A. Creativity and innovation will increase
B. Greater unity in diversity
C. Population increase
D. We shall become identical to each other and be free of con?ict
E. None of these.
2.Which three processes are responsible for evolution?
A. Random mutation; Rapid division of genes in bacteria; Genes exchange in bacteria
B. Random exchange of genes in bacteria; Speedy multiplication of bacteria; Creative mutation
C. DNA self replication; Autopoieses; Gene pool theory
D. Chance separation of double helix; Autopoiesis; Random selection
E. None of these
3.Regarding diseases caused by bacteria and virus and their eradication by medical science which conclusion is valid?
A. Madical science generally remains ahead of bacteria and virus.
B. Bacteria and virus are generally ahead of medical science.
C. Bacteria and virus are not only ahead, but manage to undo some things that medical science has achieved.
D. Bacteria and virus, and medical science are equal.
E. None of these.
4.Which statement is true regarding the work that bacteria do for the cause of humanity?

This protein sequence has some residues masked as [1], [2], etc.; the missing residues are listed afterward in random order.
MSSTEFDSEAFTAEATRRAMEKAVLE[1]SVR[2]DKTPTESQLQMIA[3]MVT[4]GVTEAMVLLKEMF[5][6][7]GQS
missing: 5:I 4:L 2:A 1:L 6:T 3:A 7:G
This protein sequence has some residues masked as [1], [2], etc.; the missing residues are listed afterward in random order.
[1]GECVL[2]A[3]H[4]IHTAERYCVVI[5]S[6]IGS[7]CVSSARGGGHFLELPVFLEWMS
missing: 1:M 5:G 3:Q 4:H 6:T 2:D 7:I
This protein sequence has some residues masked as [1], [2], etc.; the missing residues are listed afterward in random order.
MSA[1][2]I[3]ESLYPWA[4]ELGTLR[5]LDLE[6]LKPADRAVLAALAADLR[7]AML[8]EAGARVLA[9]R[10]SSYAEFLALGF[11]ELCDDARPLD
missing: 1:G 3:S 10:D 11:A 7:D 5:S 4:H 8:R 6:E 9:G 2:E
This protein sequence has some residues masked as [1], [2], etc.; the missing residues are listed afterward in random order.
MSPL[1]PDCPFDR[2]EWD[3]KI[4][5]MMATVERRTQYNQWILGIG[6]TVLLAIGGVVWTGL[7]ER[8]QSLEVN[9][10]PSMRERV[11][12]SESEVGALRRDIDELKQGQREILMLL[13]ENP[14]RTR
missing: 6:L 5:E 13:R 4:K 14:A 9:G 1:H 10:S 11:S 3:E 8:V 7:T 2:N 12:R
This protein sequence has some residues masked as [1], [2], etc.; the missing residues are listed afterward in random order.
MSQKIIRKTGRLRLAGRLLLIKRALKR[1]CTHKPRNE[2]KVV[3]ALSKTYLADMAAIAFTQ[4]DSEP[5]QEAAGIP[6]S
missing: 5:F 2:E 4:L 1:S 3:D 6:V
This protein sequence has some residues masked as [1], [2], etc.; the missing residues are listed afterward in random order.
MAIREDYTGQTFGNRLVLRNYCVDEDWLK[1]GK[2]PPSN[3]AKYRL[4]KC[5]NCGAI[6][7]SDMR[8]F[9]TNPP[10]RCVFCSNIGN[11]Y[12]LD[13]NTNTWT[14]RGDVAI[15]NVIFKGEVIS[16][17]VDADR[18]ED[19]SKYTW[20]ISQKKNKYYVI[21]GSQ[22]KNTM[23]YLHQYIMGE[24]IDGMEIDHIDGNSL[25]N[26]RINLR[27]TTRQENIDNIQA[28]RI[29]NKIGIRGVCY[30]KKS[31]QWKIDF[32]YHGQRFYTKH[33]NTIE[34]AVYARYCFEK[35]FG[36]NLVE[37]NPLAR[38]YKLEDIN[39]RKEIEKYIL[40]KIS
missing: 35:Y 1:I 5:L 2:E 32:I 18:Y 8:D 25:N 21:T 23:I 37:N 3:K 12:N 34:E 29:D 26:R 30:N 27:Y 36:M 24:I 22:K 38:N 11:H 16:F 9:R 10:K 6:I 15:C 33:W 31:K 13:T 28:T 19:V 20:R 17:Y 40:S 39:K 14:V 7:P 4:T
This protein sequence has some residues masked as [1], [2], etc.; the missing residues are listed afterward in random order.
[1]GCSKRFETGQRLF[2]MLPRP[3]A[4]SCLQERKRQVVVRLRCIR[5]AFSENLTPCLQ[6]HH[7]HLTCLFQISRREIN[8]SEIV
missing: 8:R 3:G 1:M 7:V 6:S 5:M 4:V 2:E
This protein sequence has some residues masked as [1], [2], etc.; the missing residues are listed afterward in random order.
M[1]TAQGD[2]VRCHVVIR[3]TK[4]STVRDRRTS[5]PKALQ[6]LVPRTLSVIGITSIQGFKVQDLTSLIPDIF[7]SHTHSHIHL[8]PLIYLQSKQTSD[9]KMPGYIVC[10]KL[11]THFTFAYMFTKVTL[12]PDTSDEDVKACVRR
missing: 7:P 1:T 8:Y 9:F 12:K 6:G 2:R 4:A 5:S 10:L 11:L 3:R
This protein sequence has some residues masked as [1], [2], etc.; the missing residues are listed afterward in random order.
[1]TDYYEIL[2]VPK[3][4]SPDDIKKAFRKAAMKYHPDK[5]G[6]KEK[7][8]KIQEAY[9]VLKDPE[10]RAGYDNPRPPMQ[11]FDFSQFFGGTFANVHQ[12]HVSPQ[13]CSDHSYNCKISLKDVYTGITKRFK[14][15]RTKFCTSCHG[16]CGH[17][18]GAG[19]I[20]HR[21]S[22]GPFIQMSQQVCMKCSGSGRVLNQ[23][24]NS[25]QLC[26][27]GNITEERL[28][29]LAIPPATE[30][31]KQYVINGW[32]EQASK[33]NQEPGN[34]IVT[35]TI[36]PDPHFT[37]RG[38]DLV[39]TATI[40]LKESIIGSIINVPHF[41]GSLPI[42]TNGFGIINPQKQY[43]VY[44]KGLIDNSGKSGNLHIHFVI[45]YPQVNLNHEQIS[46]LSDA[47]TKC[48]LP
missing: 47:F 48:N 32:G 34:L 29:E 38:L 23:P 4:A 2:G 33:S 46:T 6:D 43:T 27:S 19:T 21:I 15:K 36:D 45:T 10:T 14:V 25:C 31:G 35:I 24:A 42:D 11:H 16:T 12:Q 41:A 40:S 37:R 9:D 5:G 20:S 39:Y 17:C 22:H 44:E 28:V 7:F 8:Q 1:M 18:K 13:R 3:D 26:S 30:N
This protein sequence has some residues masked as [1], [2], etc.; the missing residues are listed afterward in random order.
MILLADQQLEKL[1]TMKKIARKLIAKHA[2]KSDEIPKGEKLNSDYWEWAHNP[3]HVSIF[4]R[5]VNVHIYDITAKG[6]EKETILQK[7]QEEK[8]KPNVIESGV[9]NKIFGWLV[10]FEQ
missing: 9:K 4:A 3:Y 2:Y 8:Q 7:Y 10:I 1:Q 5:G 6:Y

A. Bacteria invented many essential biotechnologies that sustain life.
B. Bacteria challenge human beings to innovate.
C. Bacteria can give important lessons to human beings about sharing and communicating.
D. All of the above work are important for the cause of humanity.
E. None of the above
5.Which philosophical paradigm does the model of creativity in evolution as described in the passage derives from?
A. Holistic world view
B. Descartes, Darwin, Newton
C. Ecological framework
D. Deep Ecology
E. None of these.
6.What are the reasons given in the passage against the theory of “random mutation”, with respect to explaining evolution?
A. Random mutation is a slow process.
B. Most of the times random mutation is harmful for the organism.
C. Random mutation is not possible in smaller organisms.
D. Only (A) and (B) are correct
E. All (A), (B) and (C).
7.Which principle described in the passage can become the basis of science fiction?
A. DNA recombination
B. DNA recombination among large organisms
C. DNA recombination among very small organisms
D. Autopoietic system
E. Evolution of micro-organisms
8.Choose the word which is most nearly the SAME in meaning as the word printed in bold as used in the passage. Myriad
9. Choose the word which is most nearly the SAME in meaning as the word printed in bold as used in the passage. Helix
10 .Choose the word which is most OPPOSITE in meaning of the word printed in bold as used in the passage. Typically